Sometimes players just don’t fit into the club or don’t perform and Neil has shown that he’s not one to mess about when making decisions. The debacle at home to Brentford quickly saw to both Turner and Cuellar, who were rarely seen again after that game. Also when Redmond was not delivering he was dropped and came back more fired up and productive than ever – something Paul Lambert was also very good at.

Neil also had seen enough of Kyle Lafferty in those early games to realise that he was not the right man for the team. He was not good enough as a main striker and was ineffectual as a left winger. What was he giving us? Neil saw this quickly and dealt with it by sending him on loan and never looked back.

3) Starting at a High Tempo (training)
Quite often under Neil Adams we would start badly and seem slow out of the blocks. Alex Neil’s Norwich City were not allowed to play like that and always seemed to be on the front foot, pressing the opposition. When Wolves came to Carrow Road they were very much in form and have been since that game, scoring for fun, but we were on top of them from the first minute, with Alex Tettey their tormentor in chief.

The narrative from the players suggests that training is now at a much higher tempo and this prepares the players better. Was it all a bit too easy under Neil Adams perhaps?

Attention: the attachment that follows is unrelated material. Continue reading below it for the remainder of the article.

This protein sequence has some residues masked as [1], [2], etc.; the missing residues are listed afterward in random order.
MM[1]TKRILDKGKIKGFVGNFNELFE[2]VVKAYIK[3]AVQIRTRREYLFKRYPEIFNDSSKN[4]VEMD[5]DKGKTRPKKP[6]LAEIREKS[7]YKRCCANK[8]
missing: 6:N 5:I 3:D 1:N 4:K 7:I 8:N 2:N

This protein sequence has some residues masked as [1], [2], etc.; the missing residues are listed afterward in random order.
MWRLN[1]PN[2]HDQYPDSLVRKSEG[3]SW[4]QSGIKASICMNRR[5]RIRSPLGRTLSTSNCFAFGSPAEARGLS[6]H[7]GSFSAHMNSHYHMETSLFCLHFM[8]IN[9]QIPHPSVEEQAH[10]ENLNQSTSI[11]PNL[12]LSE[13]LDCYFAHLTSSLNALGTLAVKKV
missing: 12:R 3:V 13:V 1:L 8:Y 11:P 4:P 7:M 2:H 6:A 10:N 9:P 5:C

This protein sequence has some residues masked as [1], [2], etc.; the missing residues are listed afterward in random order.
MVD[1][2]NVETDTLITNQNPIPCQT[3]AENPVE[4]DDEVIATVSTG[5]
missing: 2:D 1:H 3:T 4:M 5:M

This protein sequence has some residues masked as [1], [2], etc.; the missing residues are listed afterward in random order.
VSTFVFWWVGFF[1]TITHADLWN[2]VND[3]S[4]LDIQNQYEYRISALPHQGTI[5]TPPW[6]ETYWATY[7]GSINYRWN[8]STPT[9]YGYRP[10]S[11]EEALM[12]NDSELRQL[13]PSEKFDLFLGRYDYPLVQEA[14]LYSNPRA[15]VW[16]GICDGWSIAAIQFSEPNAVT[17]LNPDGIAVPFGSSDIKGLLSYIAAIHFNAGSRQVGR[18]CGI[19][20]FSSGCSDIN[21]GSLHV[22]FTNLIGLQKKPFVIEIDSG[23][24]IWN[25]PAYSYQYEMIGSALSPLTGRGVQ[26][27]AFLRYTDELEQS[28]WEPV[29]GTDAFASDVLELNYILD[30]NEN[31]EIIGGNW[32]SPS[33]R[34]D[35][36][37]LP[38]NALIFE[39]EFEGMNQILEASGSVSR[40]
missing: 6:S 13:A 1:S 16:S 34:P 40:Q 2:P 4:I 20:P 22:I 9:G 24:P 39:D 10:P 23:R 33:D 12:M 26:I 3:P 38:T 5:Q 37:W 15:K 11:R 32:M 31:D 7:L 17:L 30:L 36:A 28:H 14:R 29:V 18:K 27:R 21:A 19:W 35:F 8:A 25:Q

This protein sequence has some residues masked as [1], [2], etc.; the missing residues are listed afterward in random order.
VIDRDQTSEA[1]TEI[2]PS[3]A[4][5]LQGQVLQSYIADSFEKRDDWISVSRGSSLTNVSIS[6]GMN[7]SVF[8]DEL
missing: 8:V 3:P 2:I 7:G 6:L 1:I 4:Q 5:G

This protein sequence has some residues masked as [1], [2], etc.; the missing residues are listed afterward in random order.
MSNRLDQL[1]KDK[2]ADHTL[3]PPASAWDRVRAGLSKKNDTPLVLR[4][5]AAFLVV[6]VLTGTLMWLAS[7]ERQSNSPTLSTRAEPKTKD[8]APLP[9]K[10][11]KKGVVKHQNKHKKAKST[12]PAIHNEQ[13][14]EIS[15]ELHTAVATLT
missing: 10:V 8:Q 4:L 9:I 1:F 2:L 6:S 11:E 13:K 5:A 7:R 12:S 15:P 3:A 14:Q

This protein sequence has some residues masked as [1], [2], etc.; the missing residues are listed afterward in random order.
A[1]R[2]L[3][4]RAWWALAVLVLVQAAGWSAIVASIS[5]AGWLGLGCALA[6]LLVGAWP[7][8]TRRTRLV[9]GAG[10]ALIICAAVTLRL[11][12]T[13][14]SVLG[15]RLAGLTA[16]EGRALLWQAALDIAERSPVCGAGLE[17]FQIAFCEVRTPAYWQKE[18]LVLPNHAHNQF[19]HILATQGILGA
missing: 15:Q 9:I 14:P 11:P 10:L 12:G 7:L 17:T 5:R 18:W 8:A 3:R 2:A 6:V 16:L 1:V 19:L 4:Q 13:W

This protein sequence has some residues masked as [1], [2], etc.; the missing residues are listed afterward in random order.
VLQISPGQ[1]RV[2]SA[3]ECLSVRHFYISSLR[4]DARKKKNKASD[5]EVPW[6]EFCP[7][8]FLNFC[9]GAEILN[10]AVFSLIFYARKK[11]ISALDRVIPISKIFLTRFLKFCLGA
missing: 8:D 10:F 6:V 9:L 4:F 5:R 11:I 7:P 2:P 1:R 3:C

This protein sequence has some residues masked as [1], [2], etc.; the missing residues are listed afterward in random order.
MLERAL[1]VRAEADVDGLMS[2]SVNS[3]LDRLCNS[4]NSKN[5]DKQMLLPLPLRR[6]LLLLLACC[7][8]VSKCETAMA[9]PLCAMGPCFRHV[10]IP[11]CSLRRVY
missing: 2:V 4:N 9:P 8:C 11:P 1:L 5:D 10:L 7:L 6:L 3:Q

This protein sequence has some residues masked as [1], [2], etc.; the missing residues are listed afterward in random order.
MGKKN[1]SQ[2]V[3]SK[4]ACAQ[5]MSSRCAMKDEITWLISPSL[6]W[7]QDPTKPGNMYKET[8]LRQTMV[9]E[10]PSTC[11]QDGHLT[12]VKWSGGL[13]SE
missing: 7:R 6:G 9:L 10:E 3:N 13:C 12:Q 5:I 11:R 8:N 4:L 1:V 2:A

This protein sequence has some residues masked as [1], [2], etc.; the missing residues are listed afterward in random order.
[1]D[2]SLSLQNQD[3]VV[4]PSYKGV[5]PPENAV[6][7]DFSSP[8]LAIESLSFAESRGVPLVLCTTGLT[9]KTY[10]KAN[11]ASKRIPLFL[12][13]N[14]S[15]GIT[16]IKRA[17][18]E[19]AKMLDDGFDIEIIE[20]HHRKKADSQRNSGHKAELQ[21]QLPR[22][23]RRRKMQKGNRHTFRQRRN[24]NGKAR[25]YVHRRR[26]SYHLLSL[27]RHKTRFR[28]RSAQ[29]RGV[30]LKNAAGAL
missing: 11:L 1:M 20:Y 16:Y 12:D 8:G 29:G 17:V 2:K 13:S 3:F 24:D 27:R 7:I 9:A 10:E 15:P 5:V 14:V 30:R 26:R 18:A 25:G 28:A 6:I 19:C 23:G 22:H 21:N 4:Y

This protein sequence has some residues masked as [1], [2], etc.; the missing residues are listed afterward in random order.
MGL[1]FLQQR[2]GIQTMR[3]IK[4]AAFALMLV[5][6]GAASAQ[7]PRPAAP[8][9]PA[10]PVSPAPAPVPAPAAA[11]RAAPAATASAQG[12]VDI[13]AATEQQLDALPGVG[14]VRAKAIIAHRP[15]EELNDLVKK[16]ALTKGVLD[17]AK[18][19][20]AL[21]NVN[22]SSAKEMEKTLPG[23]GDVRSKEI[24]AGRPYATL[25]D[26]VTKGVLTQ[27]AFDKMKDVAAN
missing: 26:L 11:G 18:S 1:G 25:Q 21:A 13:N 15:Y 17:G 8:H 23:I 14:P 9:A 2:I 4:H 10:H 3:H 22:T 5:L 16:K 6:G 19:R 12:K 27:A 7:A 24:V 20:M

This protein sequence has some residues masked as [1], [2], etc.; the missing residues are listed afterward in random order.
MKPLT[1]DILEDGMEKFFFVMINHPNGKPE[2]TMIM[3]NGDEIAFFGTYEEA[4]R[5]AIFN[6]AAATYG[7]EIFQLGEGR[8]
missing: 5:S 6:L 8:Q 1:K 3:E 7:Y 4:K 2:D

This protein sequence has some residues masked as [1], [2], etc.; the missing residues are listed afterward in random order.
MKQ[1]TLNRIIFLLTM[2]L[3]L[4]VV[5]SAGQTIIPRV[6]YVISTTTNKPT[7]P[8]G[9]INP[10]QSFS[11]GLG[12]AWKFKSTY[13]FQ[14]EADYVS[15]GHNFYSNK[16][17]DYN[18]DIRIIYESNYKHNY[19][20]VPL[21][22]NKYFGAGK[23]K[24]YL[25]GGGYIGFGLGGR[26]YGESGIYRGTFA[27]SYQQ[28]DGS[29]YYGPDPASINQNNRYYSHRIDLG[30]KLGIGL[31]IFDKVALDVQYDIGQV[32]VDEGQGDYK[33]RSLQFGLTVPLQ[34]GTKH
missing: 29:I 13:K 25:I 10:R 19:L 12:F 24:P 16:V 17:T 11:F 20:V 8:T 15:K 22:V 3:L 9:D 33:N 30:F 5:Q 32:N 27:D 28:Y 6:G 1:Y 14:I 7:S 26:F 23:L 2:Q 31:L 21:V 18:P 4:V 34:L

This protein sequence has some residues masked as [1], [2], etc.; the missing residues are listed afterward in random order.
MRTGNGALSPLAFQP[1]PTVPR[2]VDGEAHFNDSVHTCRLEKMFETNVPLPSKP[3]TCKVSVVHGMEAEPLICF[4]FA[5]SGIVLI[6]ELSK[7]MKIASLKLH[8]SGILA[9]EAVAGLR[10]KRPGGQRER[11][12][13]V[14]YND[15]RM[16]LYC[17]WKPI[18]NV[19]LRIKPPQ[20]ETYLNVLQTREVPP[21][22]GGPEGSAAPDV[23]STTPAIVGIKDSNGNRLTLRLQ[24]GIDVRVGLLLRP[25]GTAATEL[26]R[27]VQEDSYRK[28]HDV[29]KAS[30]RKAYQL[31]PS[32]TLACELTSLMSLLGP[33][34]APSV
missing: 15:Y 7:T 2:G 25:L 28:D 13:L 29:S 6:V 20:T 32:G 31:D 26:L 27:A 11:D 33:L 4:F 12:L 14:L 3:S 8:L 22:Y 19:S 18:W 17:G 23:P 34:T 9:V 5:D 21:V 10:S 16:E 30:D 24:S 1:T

4) Boundaries and Discipline
There were whispers that players were not particular respectful towards Neil Adams, especially towards the end of his reign. A well known journalist who is a Norwich fan suggested that players were on their phones during team talks or they were talking amongst themselves. A number of players have come forward recently (Redmond and Bassong amongst others) to say that Alex Neil’s clear boundaries and rules were just what they needed. The difficulty is getting this discipline message across to players in this day and age of player power. Paulo di Canio was one manager who took discipline too far for example, but so far Neil has got this balance just right.

5) The Right Narrative